Mentoring programme for researchers
Daniel Lundin took part and won a huge prize.
Mentor4Research is a mentoring programme for researchers with ideas they want to see if they can commercialise. One aim is to stimulate researchers into thinking more in terms of utilisation
“Researchers are given an experienced business coach they can bandy ideas about with, plus a budget for things like study tours, visiting companies, and market research,” says Claes Post at Innovationskontoret.
“The program will stimulate researchers into thinking more in terms of utilisation. For some it will lead to patents and formation of a company. For others, it will perhaps open paths to new treatment methods for serious illnesses.”
This is the seventh time the programme has been run. It’s run by IVA and Vinnova in collaboration with universities and colleges in Stockholm, Göteborg, Uppsala, and Linköping. LiU is taking part for the third time.
“The idea is not to turn researchers into businessmen. The majority of them will continue to conduct research. But through the programme, they gain insights into commercialisation, which means they can participate as the founder of a company and then pass it over to entrepreneurs who take the whole thing further,” Post says.
LiU researcher Daniel Lundin took part in the mentoring programme in 2009. He’s researching coatings and at the time was at close to finishing his doctoral dissertation.
“It was my boss, professor Ulf Helmersson, who noticed this programme. Both he and I are interested in research developments being put to use. We had developed a new coating technique that we wanted to test on the market,” Lundin says.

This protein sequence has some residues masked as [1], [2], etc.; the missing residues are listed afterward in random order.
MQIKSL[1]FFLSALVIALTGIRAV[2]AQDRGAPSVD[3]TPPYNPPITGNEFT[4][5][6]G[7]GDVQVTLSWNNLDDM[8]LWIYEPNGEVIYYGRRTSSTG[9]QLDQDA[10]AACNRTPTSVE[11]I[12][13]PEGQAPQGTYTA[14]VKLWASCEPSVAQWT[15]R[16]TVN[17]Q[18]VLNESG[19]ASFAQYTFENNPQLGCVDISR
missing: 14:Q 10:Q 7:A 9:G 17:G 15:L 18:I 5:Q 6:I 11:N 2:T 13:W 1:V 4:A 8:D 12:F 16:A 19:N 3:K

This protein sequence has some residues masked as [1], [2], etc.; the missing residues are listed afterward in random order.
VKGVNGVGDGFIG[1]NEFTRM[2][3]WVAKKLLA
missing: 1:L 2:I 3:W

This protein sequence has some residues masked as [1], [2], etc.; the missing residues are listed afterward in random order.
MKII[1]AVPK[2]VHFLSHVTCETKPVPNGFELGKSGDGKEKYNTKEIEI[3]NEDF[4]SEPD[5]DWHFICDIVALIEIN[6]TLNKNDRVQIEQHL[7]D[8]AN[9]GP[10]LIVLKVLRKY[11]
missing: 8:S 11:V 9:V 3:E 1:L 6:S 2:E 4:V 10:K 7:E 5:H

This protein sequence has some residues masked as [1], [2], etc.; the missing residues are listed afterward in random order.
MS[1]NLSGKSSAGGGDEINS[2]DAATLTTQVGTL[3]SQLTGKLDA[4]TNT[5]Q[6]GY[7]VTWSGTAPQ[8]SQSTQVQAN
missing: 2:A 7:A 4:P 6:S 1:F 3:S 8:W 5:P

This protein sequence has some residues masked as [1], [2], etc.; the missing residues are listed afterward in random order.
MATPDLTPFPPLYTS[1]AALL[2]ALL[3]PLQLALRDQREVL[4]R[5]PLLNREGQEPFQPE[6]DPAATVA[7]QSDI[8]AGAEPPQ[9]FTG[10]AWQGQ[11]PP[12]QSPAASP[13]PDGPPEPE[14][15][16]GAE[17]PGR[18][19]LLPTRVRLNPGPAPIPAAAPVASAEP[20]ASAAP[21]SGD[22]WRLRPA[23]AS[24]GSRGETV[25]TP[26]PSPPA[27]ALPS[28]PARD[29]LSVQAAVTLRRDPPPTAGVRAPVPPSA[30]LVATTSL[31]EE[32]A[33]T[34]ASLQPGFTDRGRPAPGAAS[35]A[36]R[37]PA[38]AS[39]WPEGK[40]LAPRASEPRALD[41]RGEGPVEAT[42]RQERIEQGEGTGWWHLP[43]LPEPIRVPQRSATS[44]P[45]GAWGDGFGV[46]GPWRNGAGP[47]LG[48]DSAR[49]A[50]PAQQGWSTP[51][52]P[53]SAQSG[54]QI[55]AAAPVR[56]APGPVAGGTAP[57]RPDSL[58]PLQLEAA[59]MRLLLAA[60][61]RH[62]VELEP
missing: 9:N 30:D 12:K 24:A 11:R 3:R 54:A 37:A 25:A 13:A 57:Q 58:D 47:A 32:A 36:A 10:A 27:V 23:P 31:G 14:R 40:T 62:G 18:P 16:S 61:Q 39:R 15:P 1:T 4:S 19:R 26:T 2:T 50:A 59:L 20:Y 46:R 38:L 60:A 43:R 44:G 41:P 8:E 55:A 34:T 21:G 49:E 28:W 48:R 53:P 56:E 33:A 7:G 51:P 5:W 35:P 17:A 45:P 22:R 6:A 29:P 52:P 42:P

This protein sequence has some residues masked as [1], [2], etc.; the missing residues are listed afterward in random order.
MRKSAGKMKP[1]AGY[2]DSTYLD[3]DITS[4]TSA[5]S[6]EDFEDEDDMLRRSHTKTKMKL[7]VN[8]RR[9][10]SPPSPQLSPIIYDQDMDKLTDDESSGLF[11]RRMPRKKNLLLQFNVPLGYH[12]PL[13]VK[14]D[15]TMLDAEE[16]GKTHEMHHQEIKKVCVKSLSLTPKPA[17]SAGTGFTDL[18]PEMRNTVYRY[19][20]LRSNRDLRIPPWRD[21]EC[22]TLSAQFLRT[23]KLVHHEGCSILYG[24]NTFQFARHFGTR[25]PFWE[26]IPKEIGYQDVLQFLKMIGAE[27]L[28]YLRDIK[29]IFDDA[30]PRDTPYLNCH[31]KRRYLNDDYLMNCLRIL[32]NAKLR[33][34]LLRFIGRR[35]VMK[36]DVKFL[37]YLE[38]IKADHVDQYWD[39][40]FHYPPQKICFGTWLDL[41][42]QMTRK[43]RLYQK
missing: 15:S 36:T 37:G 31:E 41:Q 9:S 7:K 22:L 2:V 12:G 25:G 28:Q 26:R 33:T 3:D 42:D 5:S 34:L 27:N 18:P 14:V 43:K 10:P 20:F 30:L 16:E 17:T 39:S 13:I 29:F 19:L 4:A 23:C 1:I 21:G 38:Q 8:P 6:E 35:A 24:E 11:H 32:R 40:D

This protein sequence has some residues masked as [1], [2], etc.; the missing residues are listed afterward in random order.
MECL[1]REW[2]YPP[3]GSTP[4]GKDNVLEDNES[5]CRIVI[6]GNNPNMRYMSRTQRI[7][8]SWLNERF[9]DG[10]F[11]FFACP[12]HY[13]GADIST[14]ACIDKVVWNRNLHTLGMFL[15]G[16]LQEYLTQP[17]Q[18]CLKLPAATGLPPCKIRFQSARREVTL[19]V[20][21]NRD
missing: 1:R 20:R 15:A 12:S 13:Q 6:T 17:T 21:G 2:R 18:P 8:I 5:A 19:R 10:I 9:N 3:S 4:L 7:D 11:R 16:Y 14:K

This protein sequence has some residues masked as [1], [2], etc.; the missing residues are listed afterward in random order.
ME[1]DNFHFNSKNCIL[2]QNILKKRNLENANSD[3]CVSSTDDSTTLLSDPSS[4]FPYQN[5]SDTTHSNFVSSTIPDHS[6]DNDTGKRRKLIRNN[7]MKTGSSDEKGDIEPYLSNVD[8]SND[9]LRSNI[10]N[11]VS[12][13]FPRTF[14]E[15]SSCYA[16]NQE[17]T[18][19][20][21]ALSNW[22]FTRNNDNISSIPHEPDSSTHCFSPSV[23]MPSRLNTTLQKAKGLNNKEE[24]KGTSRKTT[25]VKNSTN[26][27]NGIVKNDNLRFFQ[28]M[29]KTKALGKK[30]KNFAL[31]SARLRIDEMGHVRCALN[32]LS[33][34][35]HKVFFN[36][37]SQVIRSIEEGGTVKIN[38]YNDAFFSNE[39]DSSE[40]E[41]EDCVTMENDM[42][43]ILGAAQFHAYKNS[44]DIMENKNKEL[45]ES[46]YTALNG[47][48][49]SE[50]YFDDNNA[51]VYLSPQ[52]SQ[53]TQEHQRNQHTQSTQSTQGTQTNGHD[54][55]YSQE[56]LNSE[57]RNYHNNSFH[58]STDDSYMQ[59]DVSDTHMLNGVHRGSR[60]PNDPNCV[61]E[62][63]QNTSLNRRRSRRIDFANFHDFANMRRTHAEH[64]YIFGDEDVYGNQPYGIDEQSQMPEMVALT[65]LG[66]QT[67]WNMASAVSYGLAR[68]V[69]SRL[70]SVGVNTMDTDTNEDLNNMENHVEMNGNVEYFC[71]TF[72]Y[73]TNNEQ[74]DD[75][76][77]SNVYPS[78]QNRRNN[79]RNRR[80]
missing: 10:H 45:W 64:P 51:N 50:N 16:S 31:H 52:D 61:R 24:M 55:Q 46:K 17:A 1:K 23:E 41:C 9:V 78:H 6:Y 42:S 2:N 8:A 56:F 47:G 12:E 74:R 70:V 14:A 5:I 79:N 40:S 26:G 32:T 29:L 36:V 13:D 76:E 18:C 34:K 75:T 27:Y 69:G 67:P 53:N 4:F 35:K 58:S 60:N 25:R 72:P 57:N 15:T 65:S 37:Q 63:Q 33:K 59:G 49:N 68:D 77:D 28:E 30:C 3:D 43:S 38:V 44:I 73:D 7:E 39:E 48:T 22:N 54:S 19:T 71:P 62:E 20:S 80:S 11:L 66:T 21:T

The technique has several conceivable areas of application. It’s of interest to the aerospace and automobile industries, can be used for solar and fuel cells, and also for coating various types of cutting and processing tools in industry.
Through the programme, Lundin was paired with business coach Johan Ahlström.
“It was incredibly useful to have someone who first of all was not interested in the technique itself, but whether it was commercially viable. He asked questions I hadn’t thought of earlier,” Lundin says.
He went on a couple of study tours to Germany to visit companies and research institutes and to investigate the needs they had. He even visited a couple of businesses here in the region.
“On the whole, it was a fantastic benefit to take part in the programme,” Lundin says.
His investigations showed that the technique was of interest commercially. But the question was: how could it go further? After the end of the programme, he sketched out a business idea with his mentor and his professor, and in June 2010 they started up Ionautics.
“It’s gone really well. We prepared carefully and had the ambition of making a profit from Day One – and we’ve succeeded.”
He hasn’t given up research, but is engaged in the company part-time.
“Even if I see myself as an entrepreneur now, I’ll still continue to have one foot in the world of research.”
For Lundin, the mentoring programme also meant that he won a prize of 100,000 SEK (10,800 EUR). The prize was awarded to the participant who developed his commercialisation ideas the most during the course of the programme.
“It wasn’t anything I thought about beforehand, so it was a pleasant surprise. Thanks to that, we got an economic buffer for Ionautics.”
Now it’s time to apply to the 2011 programme. The last date for applications is October 31. A total of 40 researchers will be selected, of which 10 will be chosen from LiU.
“What’s decisive is the person’s own motivation in evaluating different commercial paths, the project’s potential, and the opportunity to find a suitable mentor,” says Claes Post.
After the selection process, a kick-off will be held in January, a day-long exchange of experiences in May, and a wrap-up conference in October. In between, there are meetings with a business coach and study of how research results can be commercialised or otherwise be of use.
The goal is for all Swedish universities and colleges to be part of the programme by 2015.
Last updated: 2010-10-19